Avoidance is difficult as cow's milk protein is ubiquitous and accidental allergic reactions in children with CMA are common.nowak, 22 Specific oral tolerance induction (SOTI) or desensitization is a promising therapy for IgE-mediated.39 Randomized controlled trials have reported that about 35% of children become fully tolerant to cow's milk protein after SOTI; 15-20% may not complete the procedure because of severe adverse reactions; no fatal events have been documented. Follow-up data on children who became tolerant to cow's milk protein is inadequate and it is unclear where tolerance is transient on permanent.40 Patients undergoing SOTI require careful monitoring. Various protocols have been described, some audacious and some prudent and the procedure is very time consuming. For these reasons, SOTI should be regarded for now as experimental therapy and must only be undertaken by practitioners who have been trained in this procedure.1
Earlier studies reported a good overall prognosis for CMA (developing tolerance to cow's milk protein), with most children outgrowing their allergy by 3 years of age. However, the prognosis appears to vary depending on whether the CMA is IgE-mediated or non-IgE-mediated, the titre of specific IgE at the time of diagnosis and the age of onset of CMA. The most important factor is the nature of study. In birth cohorts, CMA was estimated to run its course within one year.41 Children with delayed reactions were found to develop tolerance sooner than those with immediate reactions, and these children are also less likely to develop multiple food allergy or allergy to inhalants.42 Referral, prospective studies indicate that in most cases (80 percent) tolerance is achieved within 3 to 4 years.12, 43, 44 In a cohort of pediatric patients referred to a tertiary center in Italy for DBPCFC to cow's milk, the median duration of CMA was 23 months while 23 percent of children acquired tolerance 13 months following diagnosis and 75 percent after 43 months. The longer duration has been found in retrospective referral studies. A study reported that less than half of the children diagnosed with IgE-mediated CMA during the first nine years of life outgrew it.45 A retrospective study involving 807 patients with IgE-meditated CMA reported resolution rates as follows: 19% by age 4 years, 42% by age 8 years, 64% by age 12 years, and 79% by 16 years.46 Children of all ages with very high levels of specific IgE are likely to have persistent milk allergy. Onset of CMA in infancy has the most favorable prognosis. In persistent disease, casein sensitizationGarcia-Ara 38 and the presence of IgE against linear epitopes47 have been demonstrated.
Follow-up and re-evaluation of CMA is important. Follow-up assessment should include: adherence to diet, growth monitoring, control of co-existing disorders, reinforcement of key educational messages e.g., reading food labels, preparedness for emergencies. Periodic re-challenges should be conducted to monitor tolerance (6-12 monthly). In cases of IgE-mediated CMA, milk-specific IgE levels should also be monitored periodically. Declining levels of specific IgE correlate well with development of tolerance.14, 48 Although a specific IgE level for cows milk protein of 2ku/L has been reported to predict a 50% chance of passing a challenge test,49 systematic reviews have shown that this is not universally applicable.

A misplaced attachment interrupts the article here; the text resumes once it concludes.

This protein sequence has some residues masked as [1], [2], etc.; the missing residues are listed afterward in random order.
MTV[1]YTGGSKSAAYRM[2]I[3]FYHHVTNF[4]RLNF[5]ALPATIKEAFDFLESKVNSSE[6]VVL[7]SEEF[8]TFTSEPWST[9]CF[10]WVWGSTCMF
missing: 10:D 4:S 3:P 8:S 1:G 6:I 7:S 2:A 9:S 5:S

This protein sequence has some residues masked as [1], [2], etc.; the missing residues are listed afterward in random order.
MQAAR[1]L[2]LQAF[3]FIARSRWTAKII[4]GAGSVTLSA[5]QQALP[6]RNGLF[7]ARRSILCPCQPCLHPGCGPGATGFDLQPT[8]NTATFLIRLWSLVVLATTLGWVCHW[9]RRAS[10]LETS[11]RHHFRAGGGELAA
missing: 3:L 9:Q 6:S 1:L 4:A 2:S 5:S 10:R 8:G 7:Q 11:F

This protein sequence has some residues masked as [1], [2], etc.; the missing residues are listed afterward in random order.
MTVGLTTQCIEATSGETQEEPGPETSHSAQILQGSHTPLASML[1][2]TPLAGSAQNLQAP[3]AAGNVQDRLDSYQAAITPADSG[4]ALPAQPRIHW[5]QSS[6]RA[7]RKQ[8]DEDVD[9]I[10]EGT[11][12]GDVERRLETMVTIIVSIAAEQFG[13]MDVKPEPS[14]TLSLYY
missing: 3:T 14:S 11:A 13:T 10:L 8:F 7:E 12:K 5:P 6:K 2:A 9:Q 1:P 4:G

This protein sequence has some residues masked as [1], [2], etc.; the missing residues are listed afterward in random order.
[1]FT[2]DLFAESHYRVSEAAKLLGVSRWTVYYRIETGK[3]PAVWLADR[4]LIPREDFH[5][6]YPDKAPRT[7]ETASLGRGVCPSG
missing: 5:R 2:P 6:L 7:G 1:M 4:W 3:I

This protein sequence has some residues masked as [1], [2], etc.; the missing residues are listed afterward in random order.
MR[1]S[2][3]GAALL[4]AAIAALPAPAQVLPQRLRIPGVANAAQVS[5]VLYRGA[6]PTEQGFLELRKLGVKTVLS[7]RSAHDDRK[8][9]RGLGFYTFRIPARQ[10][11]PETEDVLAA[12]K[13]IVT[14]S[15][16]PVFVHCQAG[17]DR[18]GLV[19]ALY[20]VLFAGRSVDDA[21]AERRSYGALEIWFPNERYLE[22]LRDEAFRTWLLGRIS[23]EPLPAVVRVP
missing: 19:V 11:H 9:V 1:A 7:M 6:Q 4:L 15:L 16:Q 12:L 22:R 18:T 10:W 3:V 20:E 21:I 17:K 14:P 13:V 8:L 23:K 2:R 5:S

Cow's milk allergy is one of the most frequent manifestations of food allergy and may present as an IgE- or non-IgE-mediated disease. Patients with IgE-mediated CMA and asthma are at risk of potentially severe allergic reactions (anaphylaxis). The diagnosis of CMA relies primarily on clinical evaluation supported by skin prick testing and in vitro measurement of specific IgE. CMA can be adequately treated with dietary manipulation including avoidance cow's milk protein products. All cases of CMA must be managed in collaboration with an experienced dietician who has expertise in food allergy. The dietician's role is to provide advice/recipes/education (reading food labels, checking for hidden ingredients, etc.) and to ensure nutritional adequacy. The condition can be handled at the primary level, but whenever possible it should be referred to a specialist with expertise in allergy. This becomes mandatory in severe cases of cow's milk allergy.
- Fiocchi A, Brozek J, Schunemann HJ, Bahna SL, von Berg A, Beyer K, et al. World Allergy Organization (WAO) Diagnosis and Rationale for Action against Cow's Milk Allergy (DRACMA) Guidelines. WAO Journal 2010; 3:57-61
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- Katz Y, Goldberg MR, Rajuan N, Cohen A, Leshno M. The prevalence and natural course of food protein-induced enterocolitis syndrome to cow's milk: a large-scale, prospective population-based study. J Allergy Clin Immunol 2011;127:647-53
- Caminiti L, Passalacqua G, Barberi S, Vita D, Barberio G et al. A new protocol for specific oral induction in children with IgE-mediated cow's milk allergy. Allergy Asthma Proc 2008;30:443-8
- Muraro A, Roberts G, Clark A, Eigenmann PA, Halken S, Lack G, Moneret-Vautrin A, Niggemann B, Rancé F. The management of anaphylaxis in childhood: position paper of the European Academy of allergy and clinical immunology. Allergy 2007; 62:857-71
- Sampson HA, Muñoz-Furlong A, Campbell RL, Adkinson NF Jr, Bock SA, Branum A, Brown SG, Camargo CA Jr, Cydulka R, Galli SJ, Gidudu J, Gruchalla RS, Harlor AD, Hepner DL, Lewis LM, Lieberman PL, Metcalfe DD, O'Connor R, Muraro A, Rudman A, Schmitt C, Scherrer D, Simons FE, Thomas S, Wood JP, Decker WW. Second symposium on the definition and management of anaphylaxis: summary report--Second National Institute of Allergy and Infectious Disease/Food Allergy and Anaphylaxis Network symposium. J Allergy Clin Immunol. 2006;117:391-7.
- Simons FE, Ardusso LR, Bilò MB, El-Gamal YM, Ledford DK, Ring J, Sanchez-Borges M, Senna ge, Sheikh A, Thong B for the World Allergy Organization. World Allergy Organization Guidelines for the Assessment and Management of Anaphylaxis. World Allergy Organization Journal 2011; 4: 13-37
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- Sporik R, Hill DJ, Hosking CS. Specificity of allergen skin testing in predicting positive open food challenges to milk, egg and peanut in children. Clin Exp Allergy 2000;30:1540-6